Ottawa Memorial Marks Holocaust Remembrance Day

'My whole family died,' says survivor
January 28, 2015 Updated: January 28, 2015

OTTAWA—Hundreds gathered at Ottawa City Hall on Jan. 27 for a memorial marking the 70th anniversary of the liberation of Auschwitz-Birkenau and the 10th annual International Holocaust Remembrance Day.

It was on Jan. 27 in 1945 that the Auschwitz concentration camp was liberated.

Ottawa Mayor Jim Watson was joined by Employment Minister Jason Kenney; Liberal Leader Justin Trudeau; Israel’s ambassador to Canada, Rafael Barak; Germany’s ambassador to Canada Werner Wnendt; and other dignitaries to pay tribute to victims of the Holocaust and the Nazi genocide.

Kenney quoted from “The Book of Laughter and Forgetting” by Czech writer Milan Kundera.

I wanted to come because I want to say thank you to Canada.
— Holocaust survivor Vera Kovesi

“The great Czech novelist Milan Kundera wrote that ‘the struggle of freedom against tyranny is the struggle of the memory against forgetting.’ So today we join the struggle of freedom against tyranny by recommitting ourselves to memory against forgetting,” he said.

A number of Holocaust survivors were among the attendees, including 82-year-old Vera Kovesi, originally from Hungary.

“Except for me, my 7-year-old brother, and my mother, my whole family died in Auschwitz, including my father, my grandparents, my uncle, my aunt and my cousins,” Kovesi told the Epoch Times in an interview.

It was during the Nazi occupation of Hungary in 1944 that Kovesi’s family was sent to Auschwitz. Kovesi, who was 12 at the time, her mother, and her brother hid out in Budapest and escaped being sent to the concentration camp.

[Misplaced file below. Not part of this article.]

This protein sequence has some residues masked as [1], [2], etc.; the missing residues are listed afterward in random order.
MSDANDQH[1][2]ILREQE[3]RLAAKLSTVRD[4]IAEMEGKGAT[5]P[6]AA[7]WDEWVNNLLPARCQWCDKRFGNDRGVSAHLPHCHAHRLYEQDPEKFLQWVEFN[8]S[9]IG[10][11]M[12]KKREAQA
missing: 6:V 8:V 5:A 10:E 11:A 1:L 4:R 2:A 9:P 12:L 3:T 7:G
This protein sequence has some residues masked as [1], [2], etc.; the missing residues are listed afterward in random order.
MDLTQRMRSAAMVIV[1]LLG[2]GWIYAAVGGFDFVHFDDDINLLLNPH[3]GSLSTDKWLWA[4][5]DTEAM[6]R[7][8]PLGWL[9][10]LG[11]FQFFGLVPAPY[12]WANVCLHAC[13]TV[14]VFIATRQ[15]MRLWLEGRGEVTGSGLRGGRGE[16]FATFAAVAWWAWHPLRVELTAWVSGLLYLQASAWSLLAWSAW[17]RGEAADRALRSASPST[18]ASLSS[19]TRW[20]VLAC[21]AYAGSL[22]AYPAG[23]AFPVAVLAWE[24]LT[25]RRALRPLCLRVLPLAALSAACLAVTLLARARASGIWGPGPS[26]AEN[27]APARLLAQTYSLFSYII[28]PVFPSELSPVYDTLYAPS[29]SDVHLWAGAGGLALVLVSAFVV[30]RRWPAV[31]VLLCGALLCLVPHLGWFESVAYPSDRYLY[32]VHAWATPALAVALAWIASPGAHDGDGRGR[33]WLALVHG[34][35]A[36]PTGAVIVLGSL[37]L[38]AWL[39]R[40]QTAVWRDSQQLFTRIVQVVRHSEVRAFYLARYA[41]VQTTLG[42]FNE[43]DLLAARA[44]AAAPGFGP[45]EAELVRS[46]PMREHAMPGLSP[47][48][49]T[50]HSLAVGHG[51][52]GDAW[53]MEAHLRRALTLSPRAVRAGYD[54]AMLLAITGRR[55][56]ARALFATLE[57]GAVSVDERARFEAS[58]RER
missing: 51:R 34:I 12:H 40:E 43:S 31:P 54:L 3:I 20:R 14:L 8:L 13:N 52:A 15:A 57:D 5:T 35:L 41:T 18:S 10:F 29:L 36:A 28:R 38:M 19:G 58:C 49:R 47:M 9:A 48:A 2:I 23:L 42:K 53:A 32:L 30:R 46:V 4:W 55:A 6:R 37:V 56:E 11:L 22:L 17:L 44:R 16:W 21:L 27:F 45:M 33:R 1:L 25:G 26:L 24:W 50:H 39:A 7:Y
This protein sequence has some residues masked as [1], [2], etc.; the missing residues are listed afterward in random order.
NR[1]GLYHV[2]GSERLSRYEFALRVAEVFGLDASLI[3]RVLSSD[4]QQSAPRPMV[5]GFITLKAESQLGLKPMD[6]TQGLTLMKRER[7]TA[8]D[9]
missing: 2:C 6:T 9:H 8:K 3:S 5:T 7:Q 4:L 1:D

Kovesi’s 86-year-old husband, a survivor of Auschwitz, was unable to attend the ceremony due to the bad memories it would bring up for him, she said. Combined, more than 50 members of the couple’s families died in the Holocaust.

“He feels very sorry. He cannot get over it. He does not want to talk about it. It hurts too much to talk about it,” she said.

“I wanted to come because I want to say thank you to Canada.”

Between 1933 and 1945, close to 6 million people, mostly Jews, were killed in concentration camps. Poland’s Auschwitz, where more than a million Jews died, has become the symbol of holocaust.

“It is our obligation to educate our younger generation about the lesson of Auschwitz,” Barak said in his speech.

Wnendt said that there have been many events over the past few days in Germany to mark the anniversary of the Holocaust and the liberation of Auschwitz, but even so there is “ongoing” anti-Semitism in his country.

“That is why it is not enough on a single day just to remember, but it is important to educate, on a daily basis, in schools, in the media,” he said.

“It is not enough to look only to the past, but also to see the present and the future.”